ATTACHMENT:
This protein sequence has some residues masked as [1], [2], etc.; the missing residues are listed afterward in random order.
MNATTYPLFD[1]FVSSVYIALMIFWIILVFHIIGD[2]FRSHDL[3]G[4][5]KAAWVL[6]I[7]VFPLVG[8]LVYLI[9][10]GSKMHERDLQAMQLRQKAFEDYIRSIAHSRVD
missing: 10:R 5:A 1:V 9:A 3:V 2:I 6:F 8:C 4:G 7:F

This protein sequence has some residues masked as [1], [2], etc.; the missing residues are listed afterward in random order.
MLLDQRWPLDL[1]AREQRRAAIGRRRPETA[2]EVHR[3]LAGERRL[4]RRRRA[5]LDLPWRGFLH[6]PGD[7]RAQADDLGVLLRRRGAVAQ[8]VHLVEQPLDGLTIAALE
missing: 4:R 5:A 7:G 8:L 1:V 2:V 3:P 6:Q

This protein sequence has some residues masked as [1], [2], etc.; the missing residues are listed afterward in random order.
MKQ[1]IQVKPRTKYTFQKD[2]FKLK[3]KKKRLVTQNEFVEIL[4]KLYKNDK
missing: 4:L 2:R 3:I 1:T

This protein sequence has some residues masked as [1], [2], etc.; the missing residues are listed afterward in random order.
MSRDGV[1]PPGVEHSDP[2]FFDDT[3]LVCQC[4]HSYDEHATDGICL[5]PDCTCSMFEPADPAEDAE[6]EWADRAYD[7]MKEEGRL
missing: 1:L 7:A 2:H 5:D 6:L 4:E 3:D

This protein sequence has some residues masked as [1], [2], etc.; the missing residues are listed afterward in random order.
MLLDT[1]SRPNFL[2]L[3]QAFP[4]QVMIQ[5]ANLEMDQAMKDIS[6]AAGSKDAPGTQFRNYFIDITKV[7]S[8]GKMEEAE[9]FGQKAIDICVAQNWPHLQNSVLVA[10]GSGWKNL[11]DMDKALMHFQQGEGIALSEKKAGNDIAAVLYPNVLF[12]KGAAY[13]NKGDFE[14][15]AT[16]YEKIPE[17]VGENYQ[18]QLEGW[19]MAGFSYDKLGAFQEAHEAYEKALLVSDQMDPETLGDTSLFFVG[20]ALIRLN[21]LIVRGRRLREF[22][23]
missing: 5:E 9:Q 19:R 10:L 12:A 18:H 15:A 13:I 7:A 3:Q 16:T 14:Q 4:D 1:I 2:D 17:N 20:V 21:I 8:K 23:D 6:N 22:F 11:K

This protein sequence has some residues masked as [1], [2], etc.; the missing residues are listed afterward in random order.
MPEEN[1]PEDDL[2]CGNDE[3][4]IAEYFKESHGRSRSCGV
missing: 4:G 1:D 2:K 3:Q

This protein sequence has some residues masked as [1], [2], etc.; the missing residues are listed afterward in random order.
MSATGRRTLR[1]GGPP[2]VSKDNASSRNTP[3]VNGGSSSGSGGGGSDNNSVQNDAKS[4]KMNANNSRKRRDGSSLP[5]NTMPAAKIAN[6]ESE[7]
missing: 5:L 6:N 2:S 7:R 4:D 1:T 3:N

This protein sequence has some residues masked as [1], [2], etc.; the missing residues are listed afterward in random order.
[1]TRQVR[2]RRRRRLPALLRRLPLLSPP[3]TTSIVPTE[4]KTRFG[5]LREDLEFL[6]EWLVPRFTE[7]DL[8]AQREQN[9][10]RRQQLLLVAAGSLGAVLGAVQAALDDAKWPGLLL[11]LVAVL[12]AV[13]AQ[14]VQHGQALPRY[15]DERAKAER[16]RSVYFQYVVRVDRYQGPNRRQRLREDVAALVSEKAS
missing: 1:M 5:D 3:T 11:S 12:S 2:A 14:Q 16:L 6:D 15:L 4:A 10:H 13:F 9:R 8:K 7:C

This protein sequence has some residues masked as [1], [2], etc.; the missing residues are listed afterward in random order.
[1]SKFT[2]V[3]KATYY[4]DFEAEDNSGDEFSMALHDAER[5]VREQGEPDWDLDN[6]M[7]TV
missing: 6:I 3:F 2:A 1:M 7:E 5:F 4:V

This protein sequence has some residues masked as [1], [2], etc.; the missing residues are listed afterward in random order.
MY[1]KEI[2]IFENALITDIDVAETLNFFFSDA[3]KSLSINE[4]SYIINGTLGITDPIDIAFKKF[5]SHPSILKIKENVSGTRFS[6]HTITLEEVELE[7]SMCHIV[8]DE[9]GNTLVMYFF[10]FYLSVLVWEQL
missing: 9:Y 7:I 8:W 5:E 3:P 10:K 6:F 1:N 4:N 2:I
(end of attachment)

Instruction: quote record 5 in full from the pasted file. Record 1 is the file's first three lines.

This protein sequence has some residues masked as [1], [2], etc.; the missing residues are listed afterward in random order.
MLLDT[1]SRPNFL[2]L[3]QAFP[4]QVMIQ[5]ANLEMDQAMKDIS[6]AAGSKDAPGTQFRNYFIDITKV[7]S[8]GKMEEAE[9]FGQKAIDICVAQNWPHLQNSVLVA[10]GSGWKNL[11]DMDKALMHFQQGEGIALSEKKAGNDIAAVLYPNVLF[12]KGAAY[13]NKGDFE[14][15]AT[16]YEKIPE[17]VGENYQ[18]QLEGW[19]MAGFSYDKLGAFQEAHEAYEKALLVSDQMDPETLGDTSLFFVG[20]ALIRLN[21]LIVRGRRLREF[22][23]
missing: 5:E 9:Q 19:R 10:L 12:A 18:H 15:A 13:I 7:A 3:Q 16:T 14:Q 4:D 1:I 2:D 17:N 20:V 21:I 8:K 23:D 6:N 22:F 11:K